use cortex_m;
use cortex_m_rt::entry;
use stm32f4xx_hal as hal;

use crate::hal::{prelude::*, stm32};

fn main() -> ! {
    if let (Some(dp), Some(cp)) = (
    ) {
        // Set up the LEDs. On the stm32f429i-disco they are connected to pin PG13 and PG14.
        let gpiog = dp.GPIOG.split();
        let mut led3 = gpiog.pg13.into_push_pull_output();
        let mut led4 = gpiog.pg14.into_push_pull_output();

        // Set up the system clock. We want to run at 180MHz for this one.
        let rcc = dp.RCC.constrain();
        let clocks = rcc.cfgr.sysclk(180.mhz()).freeze();

        // Create a delay abstraction based on SysTick
        let mut delay = hal::delay::Delay::new(cp.SYST, clocks);

        loop {
            // On for 1s, off for 1s.

    loop {}

Rust for Linux driver development

In 2020, the developers of the Linux kernel proposed using Rust to develop new code. In March 2021, this idea was partially implemented — the Linux-next branch, on which Linux 5.13 is based, included an initial set of components for developing device drivers on Rust. Google has already announced its intention to participate in the initiative to promote Rust support in the Linux kernel. The company gave examples of the feasibility of implementing Rust to combat problems that arise due to errors when working with memory. The company’s representatives also believe that Rust is ready to join C, becoming another language for developing Linux kernel components.

Here is an example of a driver for Linux in the Rust language.

name = "test_example"
version = "0.1.0"
authors = ["ShuraCore <>"]
edition = "2018"

crate-type = ["staticlib"]

linux-kernel-module = { path = ".." }

panic = "abort"
lto = true

panic = "abort"


extern crate alloc;
use crate::alloc::string::{String, ToString};
use linux_kernel_module::c_types;
use linux_kernel_module::println;

struct ShuraCoreModule {
    message: String,

impl linux_kernel_module::KernelModule for ShuraCoreModule {
    fn init() -> linux_kernel_module::KernelResult {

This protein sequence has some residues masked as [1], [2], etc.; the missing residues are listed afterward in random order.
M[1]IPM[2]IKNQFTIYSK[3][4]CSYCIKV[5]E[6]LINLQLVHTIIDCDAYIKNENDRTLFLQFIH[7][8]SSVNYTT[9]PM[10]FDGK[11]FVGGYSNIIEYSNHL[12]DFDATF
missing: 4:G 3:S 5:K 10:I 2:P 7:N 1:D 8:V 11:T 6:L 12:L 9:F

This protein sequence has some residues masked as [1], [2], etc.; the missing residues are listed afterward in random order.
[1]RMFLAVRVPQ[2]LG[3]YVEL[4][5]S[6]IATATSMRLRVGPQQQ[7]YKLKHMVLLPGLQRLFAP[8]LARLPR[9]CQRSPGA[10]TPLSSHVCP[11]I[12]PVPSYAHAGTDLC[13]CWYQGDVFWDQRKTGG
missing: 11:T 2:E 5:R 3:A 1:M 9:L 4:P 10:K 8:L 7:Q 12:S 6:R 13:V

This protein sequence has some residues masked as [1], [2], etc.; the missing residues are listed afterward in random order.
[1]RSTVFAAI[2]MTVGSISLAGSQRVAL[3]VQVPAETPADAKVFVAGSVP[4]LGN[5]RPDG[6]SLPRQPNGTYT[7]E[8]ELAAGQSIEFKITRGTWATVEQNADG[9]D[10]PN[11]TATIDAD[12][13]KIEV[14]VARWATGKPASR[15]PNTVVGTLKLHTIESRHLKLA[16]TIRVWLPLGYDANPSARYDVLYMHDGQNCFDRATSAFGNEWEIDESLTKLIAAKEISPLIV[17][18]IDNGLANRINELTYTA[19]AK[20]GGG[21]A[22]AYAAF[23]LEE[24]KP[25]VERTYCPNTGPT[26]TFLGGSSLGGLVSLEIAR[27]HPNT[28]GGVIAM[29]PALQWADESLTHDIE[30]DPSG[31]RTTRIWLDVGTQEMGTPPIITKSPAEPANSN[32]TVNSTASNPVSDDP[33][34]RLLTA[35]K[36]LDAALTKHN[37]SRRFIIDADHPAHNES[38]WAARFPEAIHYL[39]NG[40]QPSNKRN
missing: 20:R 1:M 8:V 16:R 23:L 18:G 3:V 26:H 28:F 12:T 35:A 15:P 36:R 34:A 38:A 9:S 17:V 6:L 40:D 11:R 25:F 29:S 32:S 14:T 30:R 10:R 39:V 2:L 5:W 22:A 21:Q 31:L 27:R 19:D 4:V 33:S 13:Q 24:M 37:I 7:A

println!("Hello from ShuraCore!");
        Ok(ShuraCoreModule {
            message: "Hello ShuraCore!".to_string(),

impl Drop for ShuraCoreModule {
    fn drop(&mut self) {
        println!("Goodbye from ShuraCore!");

static mut MODULE: Option = None;

pub extern "C" fn init_module() -> c_types::c_int {
    match ::init() {
        Ok(m) => {
            unsafe {
                MODULE = Some(m);
            return 0;
        Err(_e) => {
            return 1;

pub extern "C" fn cleanup_module() {
    unsafe {
        MODULE = None;

#[link_section = ".modinfo"]
pub static MODINFO: [u8; 12] = *b"license=GPL\0";


In Google trends, you can see how Rust search results are growing from year to year, all because Rust has a popular love.

When it comes to popularity, Rust comes first. Since 2015, Rust has been recognized by developers as the most favorite programming language in the Stack Overflow developer survey for five consecutive years (2016, 2017, 2018, 2019, 2020):

More and more corporations and companies are using Rust in commercial development. Here is a small part of them: Dropbox, Coursera, Figma, npm, Microsoft, Cloudflare, Facebook, Amazon, Discord, and other significant players. According to official statistics, more than 300 companies worldwide are already using Rust in commercial development.

In total, Rust is a systems programming language that combines the assurances of the compile-time software generation process’s reliability and correctness with high performance. It enhances the ideas of other system languages, such as C/C++, while providing guaranteed memory safety (no crashes, no data jumps) and complete control over the memory lifecycle. Rust’s goal is to show that software is highly productive in specific areas of use. Our team of professionals uses Rust as a programming language to create next-level systems software with tomorrow’s vision. ShuraCore engineers develop software for the following applications: